These two plays with Lillard and McCollum serve as an example of how Anthony gives them another valve on offence:
All eyes are focused on the All-NBA guard. Skal Labissiere sets a ball-screen, which immediately causes every defender to drop down and get ready to help. Lillard realizes how much attention is on him and sees Anthony standing wide open in the corner.
It helps that the player on the receiving end of that pass is someone that can actually make the defence pay for sagging off.
Same goes for this play with McCollum:
The entire Milwaukee Bucks defence collapses on the drive. That leaves Anthony all alone on the 3-point line again, giving the Blazers guard an outlet to a player who can make the defence pay.
The same goes for these two pick-and-rolls with Lillard:
Cleveland Cavaliers forward Cedi Osman elects to hedge hard and essentially trap Lillard off of Anthony's ball-screen. Before signing Melo, the player setting the screen wasn't typically someone teams would panic about when they roll to the rim. As long as they trapped Lillard, there wasn't much to worry about. Now, Lillard knows he can dump the ball off to his roll-man to get a bucket.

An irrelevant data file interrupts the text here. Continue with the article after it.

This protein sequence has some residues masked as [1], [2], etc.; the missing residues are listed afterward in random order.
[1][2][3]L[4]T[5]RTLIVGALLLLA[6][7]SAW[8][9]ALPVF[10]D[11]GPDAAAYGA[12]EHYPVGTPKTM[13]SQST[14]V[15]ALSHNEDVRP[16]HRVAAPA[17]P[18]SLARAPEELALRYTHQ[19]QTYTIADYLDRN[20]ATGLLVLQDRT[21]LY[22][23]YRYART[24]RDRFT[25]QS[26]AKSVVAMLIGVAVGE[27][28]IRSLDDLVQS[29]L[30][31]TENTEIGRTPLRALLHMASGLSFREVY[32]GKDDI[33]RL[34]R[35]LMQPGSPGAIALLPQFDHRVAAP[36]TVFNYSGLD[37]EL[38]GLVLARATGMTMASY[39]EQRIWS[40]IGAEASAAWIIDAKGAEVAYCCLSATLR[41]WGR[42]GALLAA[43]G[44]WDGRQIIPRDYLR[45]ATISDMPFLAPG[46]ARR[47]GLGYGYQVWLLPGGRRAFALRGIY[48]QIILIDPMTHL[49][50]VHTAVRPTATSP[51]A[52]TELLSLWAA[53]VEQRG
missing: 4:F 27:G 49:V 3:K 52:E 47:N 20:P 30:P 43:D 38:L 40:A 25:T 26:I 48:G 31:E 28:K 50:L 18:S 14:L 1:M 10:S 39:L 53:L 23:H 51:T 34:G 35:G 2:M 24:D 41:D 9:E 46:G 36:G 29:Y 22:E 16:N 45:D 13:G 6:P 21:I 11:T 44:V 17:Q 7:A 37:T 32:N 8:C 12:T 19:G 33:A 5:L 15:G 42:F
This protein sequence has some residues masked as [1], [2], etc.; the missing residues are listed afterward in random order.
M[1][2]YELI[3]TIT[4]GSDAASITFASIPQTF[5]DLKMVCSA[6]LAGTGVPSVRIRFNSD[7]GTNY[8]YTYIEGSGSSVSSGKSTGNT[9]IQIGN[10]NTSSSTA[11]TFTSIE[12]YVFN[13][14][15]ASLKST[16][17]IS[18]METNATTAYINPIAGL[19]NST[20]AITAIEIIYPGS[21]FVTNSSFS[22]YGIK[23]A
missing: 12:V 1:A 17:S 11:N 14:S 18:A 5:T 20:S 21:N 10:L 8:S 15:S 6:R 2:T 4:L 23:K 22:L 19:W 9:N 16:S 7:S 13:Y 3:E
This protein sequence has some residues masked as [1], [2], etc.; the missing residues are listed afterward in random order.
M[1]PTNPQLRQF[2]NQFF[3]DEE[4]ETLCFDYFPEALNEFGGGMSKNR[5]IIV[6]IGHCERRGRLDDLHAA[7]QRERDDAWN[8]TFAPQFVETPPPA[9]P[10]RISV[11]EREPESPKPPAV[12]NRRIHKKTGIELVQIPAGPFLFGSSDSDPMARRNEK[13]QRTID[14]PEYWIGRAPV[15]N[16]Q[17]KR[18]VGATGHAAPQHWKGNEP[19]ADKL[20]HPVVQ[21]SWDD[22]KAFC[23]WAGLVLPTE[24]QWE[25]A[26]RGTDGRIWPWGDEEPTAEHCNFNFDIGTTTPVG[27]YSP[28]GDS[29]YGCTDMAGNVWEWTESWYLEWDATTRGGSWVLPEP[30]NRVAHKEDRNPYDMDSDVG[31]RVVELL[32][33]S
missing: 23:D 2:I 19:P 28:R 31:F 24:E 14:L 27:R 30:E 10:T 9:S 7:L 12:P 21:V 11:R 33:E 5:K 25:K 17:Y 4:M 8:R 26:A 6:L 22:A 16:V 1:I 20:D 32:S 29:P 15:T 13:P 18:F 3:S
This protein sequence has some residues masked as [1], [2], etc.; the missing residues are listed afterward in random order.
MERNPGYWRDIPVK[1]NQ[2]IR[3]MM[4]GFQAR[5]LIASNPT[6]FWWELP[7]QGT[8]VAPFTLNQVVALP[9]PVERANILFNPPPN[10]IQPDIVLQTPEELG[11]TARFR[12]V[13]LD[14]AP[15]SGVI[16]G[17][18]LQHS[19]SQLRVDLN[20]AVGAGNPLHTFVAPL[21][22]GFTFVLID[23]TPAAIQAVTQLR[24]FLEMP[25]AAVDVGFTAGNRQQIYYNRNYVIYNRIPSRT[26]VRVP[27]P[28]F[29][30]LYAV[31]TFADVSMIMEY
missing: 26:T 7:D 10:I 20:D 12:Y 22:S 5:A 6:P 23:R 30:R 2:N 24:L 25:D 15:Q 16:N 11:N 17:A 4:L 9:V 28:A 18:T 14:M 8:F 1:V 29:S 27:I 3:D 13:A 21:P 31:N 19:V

Again, Chicago Bulls forward Lauri Markkanen makes the same mistake in letting Anthony roll free. Lillard drops it off immediately as the midrange marksmen knocks down one of his signature shots.
In both cases, it makes for a harder decision to trap Lillard on ball screens. He's a pick-and-roll maestro, so you don't want to let him use the screen to get to the rim or to take a comfortable jumper. But if you double him, he has someone you have to worry about as a scorer rolling to the basket or popping out to the perimeter.
According to NBA.com, the Blazers have an offensive rating of 107.3 when Anthony is on the bench. When he's on the floor, that number increases to 111.9, which would rank sixth-best in the league. While it's no surprise that he makes them a better team offensively, it is a surprise that Portland also has a lower defensive rating when Anthony is on the floor.
The Blazers allow 111.4 points per 100 possessions when Melo is on the bench compared to 108.6 when he's on the court. While that defensive rating still isn't great - ranking just underneath the top-half of the league - it is better than their current ranking of 21st in the league.
Even if he has struggled over his last couple games, Anthony's +3.3 net rating is the best on the team if you exclude the injured Zach Collins, who only played in three games this season.
All in all, Anthony has given the Blazers another option offensively and his effort has helped him make up for what he lacks on the defensive end. Although the Blazers are just 5-6 since the addition, they're 5-4 in games that they've had both Anthony and Lillard.
With his contract now fully guaranteed, we'll see if the future Hall of Famer has enough in store to help Portland turn things around and get back into the playoff picture.